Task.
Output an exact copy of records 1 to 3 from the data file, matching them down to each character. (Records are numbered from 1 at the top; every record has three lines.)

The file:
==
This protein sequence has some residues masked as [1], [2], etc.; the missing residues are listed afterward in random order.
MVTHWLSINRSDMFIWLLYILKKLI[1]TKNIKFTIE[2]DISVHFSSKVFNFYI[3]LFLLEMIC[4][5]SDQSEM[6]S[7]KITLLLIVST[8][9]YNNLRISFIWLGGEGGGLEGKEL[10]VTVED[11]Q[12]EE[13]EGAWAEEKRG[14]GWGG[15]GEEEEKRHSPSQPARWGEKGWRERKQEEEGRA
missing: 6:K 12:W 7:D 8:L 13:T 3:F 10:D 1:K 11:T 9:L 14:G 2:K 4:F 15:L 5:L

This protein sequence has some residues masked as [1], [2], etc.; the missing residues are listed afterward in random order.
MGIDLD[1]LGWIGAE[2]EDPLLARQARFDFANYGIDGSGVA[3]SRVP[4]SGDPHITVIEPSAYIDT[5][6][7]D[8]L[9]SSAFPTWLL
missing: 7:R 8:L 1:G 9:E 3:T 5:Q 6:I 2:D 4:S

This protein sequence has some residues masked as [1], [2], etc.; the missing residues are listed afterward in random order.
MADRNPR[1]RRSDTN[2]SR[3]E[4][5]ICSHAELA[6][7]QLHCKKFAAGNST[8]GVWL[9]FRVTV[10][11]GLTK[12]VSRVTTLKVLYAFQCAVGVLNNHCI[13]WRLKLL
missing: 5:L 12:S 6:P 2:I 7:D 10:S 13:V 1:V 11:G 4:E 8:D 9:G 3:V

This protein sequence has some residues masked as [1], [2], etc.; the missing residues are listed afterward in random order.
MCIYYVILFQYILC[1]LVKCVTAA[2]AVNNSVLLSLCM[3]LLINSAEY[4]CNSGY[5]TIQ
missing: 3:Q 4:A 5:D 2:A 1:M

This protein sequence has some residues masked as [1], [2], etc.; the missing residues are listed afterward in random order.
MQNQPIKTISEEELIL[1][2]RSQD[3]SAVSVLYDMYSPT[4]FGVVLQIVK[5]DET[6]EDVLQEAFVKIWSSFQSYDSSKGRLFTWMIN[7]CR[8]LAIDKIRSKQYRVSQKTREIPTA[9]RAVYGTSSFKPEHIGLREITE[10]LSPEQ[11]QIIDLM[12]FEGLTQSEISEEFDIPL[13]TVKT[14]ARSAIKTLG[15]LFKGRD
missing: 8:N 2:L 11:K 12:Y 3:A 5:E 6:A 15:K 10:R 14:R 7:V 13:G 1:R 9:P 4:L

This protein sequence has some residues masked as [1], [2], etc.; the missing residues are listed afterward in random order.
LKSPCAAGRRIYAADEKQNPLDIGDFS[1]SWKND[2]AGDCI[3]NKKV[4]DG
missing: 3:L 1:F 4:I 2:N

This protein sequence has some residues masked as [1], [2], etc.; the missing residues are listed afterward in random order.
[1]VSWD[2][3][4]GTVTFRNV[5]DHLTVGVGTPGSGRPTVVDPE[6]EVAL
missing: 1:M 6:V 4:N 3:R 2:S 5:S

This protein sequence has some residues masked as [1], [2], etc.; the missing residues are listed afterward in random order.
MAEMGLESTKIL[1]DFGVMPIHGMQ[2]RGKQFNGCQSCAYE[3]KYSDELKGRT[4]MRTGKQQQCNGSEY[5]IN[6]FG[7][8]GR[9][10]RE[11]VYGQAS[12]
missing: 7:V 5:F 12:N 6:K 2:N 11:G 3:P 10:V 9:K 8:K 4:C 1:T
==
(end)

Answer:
This protein sequence has some residues masked as [1], [2], etc.; the missing residues are listed afterward in random order.
MVTHWLSINRSDMFIWLLYILKKLI[1]TKNIKFTIE[2]DISVHFSSKVFNFYI[3]LFLLEMIC[4][5]SDQSEM[6]S[7]KITLLLIVST[8][9]YNNLRISFIWLGGEGGGLEGKEL[10]VTVED[11]Q[12]EE[13]EGAWAEEKRG[14]GWGG[15]GEEEEKRHSPSQPARWGEKGWRERKQEEEGRA
missing: 6:K 12:W 7:D 8:L 13:T 3:F 10:D 1:K 11:T 9:L 14:G 2:K 4:F 15:L 5:L

This protein sequence has some residues masked as [1], [2], etc.; the missing residues are listed afterward in random order.
MGIDLD[1]LGWIGAE[2]EDPLLARQARFDFANYGIDGSGVA[3]SRVP[4]SGDPHITVIEPSAYIDT[5][6][7]D[8]L[9]SSAFPTWLL
missing: 7:R 8:L 1:G 9:E 3:T 5:Q 6:I 2:D 4:S

This protein sequence has some residues masked as [1], [2], etc.; the missing residues are listed afterward in random order.
MADRNPR[1]RRSDTN[2]SR[3]E[4][5]ICSHAELA[6][7]QLHCKKFAAGNST[8]GVWL[9]FRVTV[10][11]GLTK[12]VSRVTTLKVLYAFQCAVGVLNNHCI[13]WRLKLL
missing: 5:L 12:S 6:P 2:I 7:D 10:S 13:V 1:V 11:G 4:E 8:D 9:G 3:V